COWDENBEATH and the area's non-league clubs will not return to action until at least mid-February after a temporary suspension of football was extended.

The Scottish Football Association have, this afternoon, confirmed that the existing measures will remain in place until midnight on Sunday February 14.

The move comes as current lockdown restrictions put in place by the Scottish Government will also continue into the middle of next month.

On January 11, the governing body announced that all football - including the Scottish Cup - beneath the SPFL Championship would be stopped for three weeks in response to the rise in Covid-19 cases across the country.

In addition to League One and League Two, in which the Blue Brazil compete, Kelty Hearts, of the Lowland League; East of Scotland League, Premier Division clubs Crossgates Primrose, Dundonald Bluebell and Hill of Beath Hawthorn; and East of Scotland League, First Division sides Lochgelly Albert and Lochore Welfare, are all affected.

The SFA have also announced that the Scottish Cup fourth round, due to take place on February 20, will be rescheduled, freeing that weekend for league games to be played.

They said that they have "this week undertaken extensive consultation with representatives of leagues and clubs affected", whilst they will "continue to work with those affected to develop league and division- specific plans for a return to training and playing, including adequate training and conditioning time".

The SFA will provide a further update by Wednesday, February 10 and its president, Rod Petrie, said: "The conversations we have had with representatives from the clubs and leagues affected by the temporary suspension have been hugely beneficial.

"We have been able to further communicate the rationale behind the decision in the midst of an ongoing pandemic whilst also hearing at first hand the most important issues facing clubs and leagues at each level of the game.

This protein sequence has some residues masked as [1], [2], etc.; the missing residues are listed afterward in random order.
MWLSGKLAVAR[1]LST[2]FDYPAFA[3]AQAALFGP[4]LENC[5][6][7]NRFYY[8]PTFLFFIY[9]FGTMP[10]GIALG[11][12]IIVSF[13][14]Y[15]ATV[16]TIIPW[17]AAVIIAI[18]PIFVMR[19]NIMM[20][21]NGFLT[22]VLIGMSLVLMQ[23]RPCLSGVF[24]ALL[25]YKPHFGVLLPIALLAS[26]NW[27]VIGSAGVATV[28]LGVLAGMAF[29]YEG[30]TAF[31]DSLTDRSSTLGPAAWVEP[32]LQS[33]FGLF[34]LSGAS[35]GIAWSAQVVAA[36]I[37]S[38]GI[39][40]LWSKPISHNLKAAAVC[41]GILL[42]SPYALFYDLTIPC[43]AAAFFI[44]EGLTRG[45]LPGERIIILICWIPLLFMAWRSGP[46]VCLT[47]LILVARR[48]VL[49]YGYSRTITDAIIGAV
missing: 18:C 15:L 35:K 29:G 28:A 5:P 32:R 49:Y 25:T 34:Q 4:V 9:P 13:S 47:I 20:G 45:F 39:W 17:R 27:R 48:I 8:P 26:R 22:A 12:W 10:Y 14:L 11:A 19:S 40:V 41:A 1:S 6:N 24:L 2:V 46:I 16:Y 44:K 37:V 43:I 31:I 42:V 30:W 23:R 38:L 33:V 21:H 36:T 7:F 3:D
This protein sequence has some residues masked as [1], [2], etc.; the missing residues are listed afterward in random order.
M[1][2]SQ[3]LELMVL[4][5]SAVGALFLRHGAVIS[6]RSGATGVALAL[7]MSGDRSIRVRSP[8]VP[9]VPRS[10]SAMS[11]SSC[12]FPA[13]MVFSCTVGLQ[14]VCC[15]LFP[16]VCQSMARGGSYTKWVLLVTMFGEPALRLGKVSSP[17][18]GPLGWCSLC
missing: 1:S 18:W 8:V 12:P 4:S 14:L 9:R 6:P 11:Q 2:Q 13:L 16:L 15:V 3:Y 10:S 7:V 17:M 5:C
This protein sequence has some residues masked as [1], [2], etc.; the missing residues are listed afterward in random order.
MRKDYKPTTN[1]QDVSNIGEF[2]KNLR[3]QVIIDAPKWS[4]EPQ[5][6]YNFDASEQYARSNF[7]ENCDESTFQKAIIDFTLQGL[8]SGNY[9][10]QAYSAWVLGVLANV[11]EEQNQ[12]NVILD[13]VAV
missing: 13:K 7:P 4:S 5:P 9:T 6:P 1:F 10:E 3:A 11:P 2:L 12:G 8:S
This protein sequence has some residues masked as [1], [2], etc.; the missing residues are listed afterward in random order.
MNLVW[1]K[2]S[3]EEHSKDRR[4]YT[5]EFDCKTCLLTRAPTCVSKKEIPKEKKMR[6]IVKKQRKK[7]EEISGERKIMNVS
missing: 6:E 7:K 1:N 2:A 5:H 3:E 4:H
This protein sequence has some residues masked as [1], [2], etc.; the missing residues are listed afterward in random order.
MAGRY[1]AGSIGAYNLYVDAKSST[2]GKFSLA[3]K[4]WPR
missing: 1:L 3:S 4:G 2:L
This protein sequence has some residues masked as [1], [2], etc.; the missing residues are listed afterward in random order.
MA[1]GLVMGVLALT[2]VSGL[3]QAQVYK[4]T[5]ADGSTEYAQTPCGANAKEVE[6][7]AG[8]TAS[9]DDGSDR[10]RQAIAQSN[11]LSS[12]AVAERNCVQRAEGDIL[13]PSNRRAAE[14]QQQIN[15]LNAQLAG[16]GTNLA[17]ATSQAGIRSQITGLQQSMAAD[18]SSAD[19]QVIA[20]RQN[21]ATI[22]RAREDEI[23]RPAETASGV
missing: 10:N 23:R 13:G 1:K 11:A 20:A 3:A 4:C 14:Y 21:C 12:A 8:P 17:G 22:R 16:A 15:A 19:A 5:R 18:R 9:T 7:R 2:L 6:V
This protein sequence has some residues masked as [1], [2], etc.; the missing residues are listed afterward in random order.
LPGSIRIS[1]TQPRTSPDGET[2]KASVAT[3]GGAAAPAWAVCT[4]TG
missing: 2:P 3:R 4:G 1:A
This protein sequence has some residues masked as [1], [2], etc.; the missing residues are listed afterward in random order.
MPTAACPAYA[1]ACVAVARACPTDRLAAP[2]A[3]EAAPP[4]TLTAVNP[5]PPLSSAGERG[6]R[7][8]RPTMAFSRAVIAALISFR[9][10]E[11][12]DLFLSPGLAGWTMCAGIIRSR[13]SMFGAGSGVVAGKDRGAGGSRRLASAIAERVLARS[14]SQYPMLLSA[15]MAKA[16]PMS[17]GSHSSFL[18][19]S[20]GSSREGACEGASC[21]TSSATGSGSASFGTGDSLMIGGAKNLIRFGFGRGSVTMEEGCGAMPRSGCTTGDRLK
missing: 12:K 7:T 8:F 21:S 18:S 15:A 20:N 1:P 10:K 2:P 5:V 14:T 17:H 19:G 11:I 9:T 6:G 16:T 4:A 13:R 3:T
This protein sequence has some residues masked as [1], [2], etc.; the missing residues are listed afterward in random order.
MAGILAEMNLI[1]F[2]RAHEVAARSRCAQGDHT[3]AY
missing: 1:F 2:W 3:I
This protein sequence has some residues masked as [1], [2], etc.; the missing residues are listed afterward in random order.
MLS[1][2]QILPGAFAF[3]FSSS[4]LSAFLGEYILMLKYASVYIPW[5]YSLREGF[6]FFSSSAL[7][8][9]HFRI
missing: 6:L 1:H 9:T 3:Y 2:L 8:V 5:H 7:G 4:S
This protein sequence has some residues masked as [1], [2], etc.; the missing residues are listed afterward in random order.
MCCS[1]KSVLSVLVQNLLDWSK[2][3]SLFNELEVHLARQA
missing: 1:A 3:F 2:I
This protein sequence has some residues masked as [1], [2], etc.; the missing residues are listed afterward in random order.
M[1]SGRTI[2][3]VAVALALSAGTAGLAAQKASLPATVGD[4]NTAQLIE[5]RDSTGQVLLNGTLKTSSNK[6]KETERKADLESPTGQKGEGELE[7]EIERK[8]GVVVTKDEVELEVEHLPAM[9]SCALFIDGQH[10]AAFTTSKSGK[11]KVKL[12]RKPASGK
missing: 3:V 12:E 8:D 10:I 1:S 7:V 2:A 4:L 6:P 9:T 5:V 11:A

"We have also been greatly encouraged by the sense of togetherness shown by the clubs and the robustness with which protocols and measures have been implemented in the interests of player and staff safety within football.  

"A number of initiatives have been suggested which may help to make the eventual return to playing efficient without compromising safety.

"The decision to extend the suspension is necessary given the Scottish Government’s own extension of existing lockdown measures. Football will play its part to support the collective effort to reduce the spread of the new variants of the COVID-19 virus.

"We are grateful for the input of all groups involved in our online discussions this week and we will continue to liaise ahead of our next public update on February 10th."

Following the initial announcement earlier this month, Cowden secretary, David Allan, told Times Sport that he would "be surprised" if the stoppage had lasted only for three weeks.

He said that the part-time status of the vast majority of clubs, with players working in various environments before attending training and playing matches, was the main reason for the suspension beneath the second tier.